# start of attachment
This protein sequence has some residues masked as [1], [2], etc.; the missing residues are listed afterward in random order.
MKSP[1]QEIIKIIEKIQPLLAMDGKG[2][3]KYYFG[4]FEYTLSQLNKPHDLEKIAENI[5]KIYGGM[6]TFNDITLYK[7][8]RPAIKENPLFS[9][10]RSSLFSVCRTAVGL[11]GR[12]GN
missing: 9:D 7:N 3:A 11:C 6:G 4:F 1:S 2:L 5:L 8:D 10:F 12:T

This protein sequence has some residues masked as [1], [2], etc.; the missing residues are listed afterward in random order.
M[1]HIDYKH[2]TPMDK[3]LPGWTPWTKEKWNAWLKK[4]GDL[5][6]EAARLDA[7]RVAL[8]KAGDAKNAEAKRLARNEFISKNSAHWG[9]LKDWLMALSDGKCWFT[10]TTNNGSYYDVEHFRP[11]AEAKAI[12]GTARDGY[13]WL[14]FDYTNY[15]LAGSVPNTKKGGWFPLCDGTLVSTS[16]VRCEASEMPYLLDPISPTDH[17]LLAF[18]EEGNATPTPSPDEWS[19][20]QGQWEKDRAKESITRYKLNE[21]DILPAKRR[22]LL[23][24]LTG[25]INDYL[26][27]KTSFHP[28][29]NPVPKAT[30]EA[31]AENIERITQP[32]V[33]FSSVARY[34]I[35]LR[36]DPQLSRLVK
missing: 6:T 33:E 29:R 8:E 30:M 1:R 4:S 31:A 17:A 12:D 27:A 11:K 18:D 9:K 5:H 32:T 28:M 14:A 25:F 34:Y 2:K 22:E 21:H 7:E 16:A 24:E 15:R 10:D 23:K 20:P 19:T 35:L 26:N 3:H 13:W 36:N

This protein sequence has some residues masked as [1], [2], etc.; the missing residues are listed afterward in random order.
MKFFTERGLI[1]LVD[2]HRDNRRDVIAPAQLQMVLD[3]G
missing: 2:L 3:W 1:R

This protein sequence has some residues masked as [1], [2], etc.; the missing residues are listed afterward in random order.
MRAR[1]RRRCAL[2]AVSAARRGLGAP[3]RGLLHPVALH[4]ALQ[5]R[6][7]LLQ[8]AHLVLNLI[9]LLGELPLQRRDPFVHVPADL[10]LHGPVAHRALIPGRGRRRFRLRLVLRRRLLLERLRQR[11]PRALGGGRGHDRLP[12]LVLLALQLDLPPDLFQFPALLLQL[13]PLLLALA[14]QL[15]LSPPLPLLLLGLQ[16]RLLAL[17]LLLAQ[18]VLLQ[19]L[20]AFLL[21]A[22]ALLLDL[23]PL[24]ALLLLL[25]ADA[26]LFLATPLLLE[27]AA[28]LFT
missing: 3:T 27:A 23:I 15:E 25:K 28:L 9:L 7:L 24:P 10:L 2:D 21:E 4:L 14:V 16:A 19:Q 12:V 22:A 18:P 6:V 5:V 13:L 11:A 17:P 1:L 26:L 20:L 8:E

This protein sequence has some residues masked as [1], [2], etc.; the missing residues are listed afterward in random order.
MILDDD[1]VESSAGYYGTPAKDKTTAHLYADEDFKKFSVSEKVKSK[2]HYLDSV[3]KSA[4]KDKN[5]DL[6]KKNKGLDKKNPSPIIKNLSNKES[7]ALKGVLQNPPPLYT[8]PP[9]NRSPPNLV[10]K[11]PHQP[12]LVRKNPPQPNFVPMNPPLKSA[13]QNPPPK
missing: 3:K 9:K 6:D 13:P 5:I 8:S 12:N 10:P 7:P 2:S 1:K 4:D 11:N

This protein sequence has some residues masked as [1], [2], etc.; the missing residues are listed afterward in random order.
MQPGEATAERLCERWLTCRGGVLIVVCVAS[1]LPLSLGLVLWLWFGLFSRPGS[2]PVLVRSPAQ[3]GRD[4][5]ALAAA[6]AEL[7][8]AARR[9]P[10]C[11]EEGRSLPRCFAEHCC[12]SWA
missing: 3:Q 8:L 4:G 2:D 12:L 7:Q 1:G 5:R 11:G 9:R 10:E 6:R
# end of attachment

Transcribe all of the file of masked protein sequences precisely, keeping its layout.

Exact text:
This protein sequence has some residues masked as [1], [2], etc.; the missing residues are listed afterward in random order.
MKSP[1]QEIIKIIEKIQPLLAMDGKG[2][3]KYYFG[4]FEYTLSQLNKPHDLEKIAENI[5]KIYGGM[6]TFNDITLYK[7][8]RPAIKENPLFS[9][10]RSSLFSVCRTAVGL[11]GR[12]GN
missing: 9:D 7:N 3:A 11:C 6:G 4:F 1:S 2:L 5:L 8:D 10:F 12:T

This protein sequence has some residues masked as [1], [2], etc.; the missing residues are listed afterward in random order.
M[1]HIDYKH[2]TPMDK[3]LPGWTPWTKEKWNAWLKK[4]GDL[5][6]EAARLDA[7]RVAL[8]KAGDAKNAEAKRLARNEFISKNSAHWG[9]LKDWLMALSDGKCWFT[10]TTNNGSYYDVEHFRP[11]AEAKAI[12]GTARDGY[13]WL[14]FDYTNY[15]LAGSVPNTKKGGWFPLCDGTLVSTS[16]VRCEASEMPYLLDPISPTDH[17]LLAF[18]EEGNATPTPSPDEWS[19][20]QGQWEKDRAKESITRYKLNE[21]DILPAKRR[22]LL[23][24]LTG[25]INDYL[26][27]KTSFHP[28][29]NPVPKAT[30]EA[31]AENIERITQP[32]V[33]FSSVARY[34]I[35]LR[36]DPQLSRLVK
missing: 6:T 33:E 29:R 8:E 30:M 1:R 4:S 31:A 17:A 12:D 27:A 11:K 18:D 9:K 5:H 32:T 28:M 14:A 25:F 34:Y 2:K 22:E 21:H 7:E 16:A 24:E 15:R 10:D 23:K 20:P 19:T 35:L 26:N 3:H 13:W 36:N

This protein sequence has some residues masked as [1], [2], etc.; the missing residues are listed afterward in random order.
MKFFTERGLI[1]LVD[2]HRDNRRDVIAPAQLQMVLD[3]G
missing: 2:L 3:W 1:R

This protein sequence has some residues masked as [1], [2], etc.; the missing residues are listed afterward in random order.
MRAR[1]RRRCAL[2]AVSAARRGLGAP[3]RGLLHPVALH[4]ALQ[5]R[6][7]LLQ[8]AHLVLNLI[9]LLGELPLQRRDPFVHVPADL[10]LHGPVAHRALIPGRGRRRFRLRLVLRRRLLLERLRQR[11]PRALGGGRGHDRLP[12]LVLLALQLDLPPDLFQFPALLLQL[13]PLLLALA[14]QL[15]LSPPLPLLLLGLQ[16]RLLAL[17]LLLAQ[18]VLLQ[19]L[20]AFLL[21]A[22]ALLLDL[23]PL[24]ALLLLL[25]ADA[26]LFLATPLLLE[27]AA[28]LFT
missing: 3:T 27:A 23:I 15:E 25:K 28:L 9:L 7:L 24:P 10:L 2:D 21:E 4:L 14:V 16:A 19:Q 12:V 22:A 18:P 6:V 5:V 13:L 11:A 17:P 1:L 26:L 20:L 8:E

This protein sequence has some residues masked as [1], [2], etc.; the missing residues are listed afterward in random order.
MILDDD[1]VESSAGYYGTPAKDKTTAHLYADEDFKKFSVSEKVKSK[2]HYLDSV[3]KSA[4]KDKN[5]DL[6]KKNKGLDKKNPSPIIKNLSNKES[7]ALKGVLQNPPPLYT[8]PP[9]NRSPPNLV[10]K[11]PHQP[12]LVRKNPPQPNFVPMNPPLKSA[13]QNPPPK
missing: 3:K 9:K 6:D 13:P 5:I 8:S 12:N 10:P 7:P 2:S 1:K 4:D 11:N

This protein sequence has some residues masked as [1], [2], etc.; the missing residues are listed afterward in random order.
MQPGEATAERLCERWLTCRGGVLIVVCVAS[1]LPLSLGLVLWLWFGLFSRPGS[2]PVLVRSPAQ[3]GRD[4][5]ALAAA[6]AEL[7][8]AARR[9]P[10]C[11]EEGRSLPRCFAEHCC[12]SWA
missing: 3:Q 8:L 4:G 2:D 12:L 7:Q 1:G 5:R 11:G 9:R 10:E 6:R